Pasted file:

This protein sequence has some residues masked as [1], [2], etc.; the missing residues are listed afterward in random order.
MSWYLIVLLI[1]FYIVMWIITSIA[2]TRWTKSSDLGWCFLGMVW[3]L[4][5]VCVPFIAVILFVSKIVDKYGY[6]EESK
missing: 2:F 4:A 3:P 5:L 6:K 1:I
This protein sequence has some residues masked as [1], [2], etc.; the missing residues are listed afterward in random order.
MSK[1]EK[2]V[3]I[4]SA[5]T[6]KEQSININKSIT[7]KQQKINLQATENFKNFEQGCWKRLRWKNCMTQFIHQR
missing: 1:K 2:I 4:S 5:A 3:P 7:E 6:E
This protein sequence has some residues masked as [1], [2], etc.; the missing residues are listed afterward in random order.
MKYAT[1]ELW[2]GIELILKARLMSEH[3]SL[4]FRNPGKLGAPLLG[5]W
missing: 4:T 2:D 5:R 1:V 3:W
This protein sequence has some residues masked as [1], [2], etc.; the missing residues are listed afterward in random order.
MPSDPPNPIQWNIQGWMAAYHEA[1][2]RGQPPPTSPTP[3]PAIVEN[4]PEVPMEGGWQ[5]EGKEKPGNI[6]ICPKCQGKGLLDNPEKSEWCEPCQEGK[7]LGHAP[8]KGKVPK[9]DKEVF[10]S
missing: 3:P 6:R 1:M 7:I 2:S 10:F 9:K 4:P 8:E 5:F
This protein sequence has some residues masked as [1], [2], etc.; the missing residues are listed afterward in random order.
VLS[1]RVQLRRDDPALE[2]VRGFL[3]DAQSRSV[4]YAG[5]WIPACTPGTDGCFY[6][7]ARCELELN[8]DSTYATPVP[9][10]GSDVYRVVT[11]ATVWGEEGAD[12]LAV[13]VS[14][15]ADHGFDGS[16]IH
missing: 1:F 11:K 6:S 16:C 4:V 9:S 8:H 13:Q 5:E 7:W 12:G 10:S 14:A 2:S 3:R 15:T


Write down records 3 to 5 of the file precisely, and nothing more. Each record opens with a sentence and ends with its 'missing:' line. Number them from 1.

This protein sequence has some residues masked as [1], [2], etc.; the missing residues are listed afterward in random order.
MKYAT[1]ELW[2]GIELILKARLMSEH[3]SL[4]FRNPGKLGAPLLG[5]W
missing: 4:T 2:D 5:R 1:V 3:W
This protein sequence has some residues masked as [1], [2], etc.; the missing residues are listed afterward in random order.
MPSDPPNPIQWNIQGWMAAYHEA[1][2]RGQPPPTSPTP[3]PAIVEN[4]PEVPMEGGWQ[5]EGKEKPGNI[6]ICPKCQGKGLLDNPEKSEWCEPCQEGK[7]LGHAP[8]KGKVPK[9]DKEVF[10]S
missing: 3:P 6:R 1:M 7:I 2:S 10:F 9:K 4:P 8:E 5:F
This protein sequence has some residues masked as [1], [2], etc.; the missing residues are listed afterward in random order.
VLS[1]RVQLRRDDPALE[2]VRGFL[3]DAQSRSV[4]YAG[5]WIPACTPGTDGCFY[6][7]ARCELELN[8]DSTYATPVP[9][10]GSDVYRVVT[11]ATVWGEEGAD[12]LAV[13]VS[14][15]ADHGFDGS[16]IH
missing: 1:F 11:K 6:S 16:C 4:V 9:S 8:H 13:Q 5:E 7:W 12:G 10:S 14:A 2:S 3:R 15:T